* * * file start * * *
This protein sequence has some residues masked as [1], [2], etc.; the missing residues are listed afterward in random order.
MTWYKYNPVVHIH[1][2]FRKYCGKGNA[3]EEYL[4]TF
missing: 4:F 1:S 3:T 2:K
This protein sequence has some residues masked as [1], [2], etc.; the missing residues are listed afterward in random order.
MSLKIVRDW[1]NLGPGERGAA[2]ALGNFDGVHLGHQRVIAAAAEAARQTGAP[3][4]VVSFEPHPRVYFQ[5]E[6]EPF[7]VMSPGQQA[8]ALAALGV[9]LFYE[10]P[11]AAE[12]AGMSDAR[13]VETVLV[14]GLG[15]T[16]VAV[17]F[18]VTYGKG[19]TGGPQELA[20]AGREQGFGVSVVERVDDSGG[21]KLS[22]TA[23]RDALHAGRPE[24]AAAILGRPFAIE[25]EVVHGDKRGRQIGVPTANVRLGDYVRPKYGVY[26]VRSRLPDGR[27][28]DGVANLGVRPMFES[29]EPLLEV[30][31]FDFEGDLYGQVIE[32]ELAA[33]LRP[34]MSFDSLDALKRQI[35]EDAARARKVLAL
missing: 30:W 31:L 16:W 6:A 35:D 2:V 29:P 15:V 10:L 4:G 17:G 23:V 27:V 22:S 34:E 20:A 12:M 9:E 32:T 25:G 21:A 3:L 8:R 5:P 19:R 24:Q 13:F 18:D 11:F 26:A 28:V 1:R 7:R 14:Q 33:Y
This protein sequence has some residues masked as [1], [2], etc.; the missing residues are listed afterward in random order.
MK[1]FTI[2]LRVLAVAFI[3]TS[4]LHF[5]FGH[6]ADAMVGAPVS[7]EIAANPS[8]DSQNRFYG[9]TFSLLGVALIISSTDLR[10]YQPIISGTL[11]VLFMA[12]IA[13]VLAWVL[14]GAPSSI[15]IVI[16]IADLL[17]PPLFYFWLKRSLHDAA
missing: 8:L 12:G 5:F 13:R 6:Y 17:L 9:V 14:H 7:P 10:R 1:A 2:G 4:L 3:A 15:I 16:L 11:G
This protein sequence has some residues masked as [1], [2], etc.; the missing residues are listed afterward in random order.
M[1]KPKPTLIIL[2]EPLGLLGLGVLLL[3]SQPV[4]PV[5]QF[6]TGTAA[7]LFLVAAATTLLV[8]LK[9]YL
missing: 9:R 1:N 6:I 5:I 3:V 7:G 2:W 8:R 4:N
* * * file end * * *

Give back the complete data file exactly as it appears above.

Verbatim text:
This protein sequence has some residues masked as [1], [2], etc.; the missing residues are listed afterward in random order.
MTWYKYNPVVHIH[1][2]FRKYCGKGNA[3]EEYL[4]TF
missing: 4:F 1:S 3:T 2:K
This protein sequence has some residues masked as [1], [2], etc.; the missing residues are listed afterward in random order.
MSLKIVRDW[1]NLGPGERGAA[2]ALGNFDGVHLGHQRVIAAAAEAARQTGAP[3][4]VVSFEPHPRVYFQ[5]E[6]EPF[7]VMSPGQQA[8]ALAALGV[9]LFYE[10]P[11]AAE[12]AGMSDAR[13]VETVLV[14]GLG[15]T[16]VAV[17]F[18]VTYGKG[19]TGGPQELA[20]AGREQGFGVSVVERVDDSGG[21]KLS[22]TA[23]RDALHAGRPE[24]AAAILGRPFAIE[25]EVVHGDKRGRQIGVPTANVRLGDYVRPKYGVY[26]VRSRLPDGR[27][28]DGVANLGVRPMFES[29]EPLLEV[30][31]FDFEGDLYGQVIE[32]ELAA[33]LRP[34]MSFDSLDALKRQI[35]EDAARARKVLAL
missing: 30:W 31:L 16:W 6:A 35:D 2:V 29:P 15:V 10:L 4:G 17:G 23:V 27:V 22:S 34:E 20:A 12:M 9:E 32:T 25:G 21:A 3:L 8:R 5:P 19:R 24:Q 13:F 18:D 11:F 26:A 28:V 1:R 7:R 14:Q 33:Y
This protein sequence has some residues masked as [1], [2], etc.; the missing residues are listed afterward in random order.
MK[1]FTI[2]LRVLAVAFI[3]TS[4]LHF[5]FGH[6]ADAMVGAPVS[7]EIAANPS[8]DSQNRFYG[9]TFSLLGVALIISSTDLR[10]YQPIISGTL[11]VLFMA[12]IA[13]VLAWVL[14]GAPSSI[15]IVI[16]IADLL[17]PPLFYFWLKRSLHDAA
missing: 8:L 12:G 5:F 13:R 6:Y 17:L 9:V 14:H 7:P 10:R 1:A 2:G 4:L 3:A 15:I 16:L 11:G
This protein sequence has some residues masked as [1], [2], etc.; the missing residues are listed afterward in random order.
M[1]KPKPTLIIL[2]EPLGLLGLGVLLL[3]SQPV[4]PV[5]QF[6]TGTAA[7]LFLVAAATTLLV[8]LK[9]YL
missing: 9:R 1:N 6:I 5:I 3:V 7:G 2:W 8:R 4:N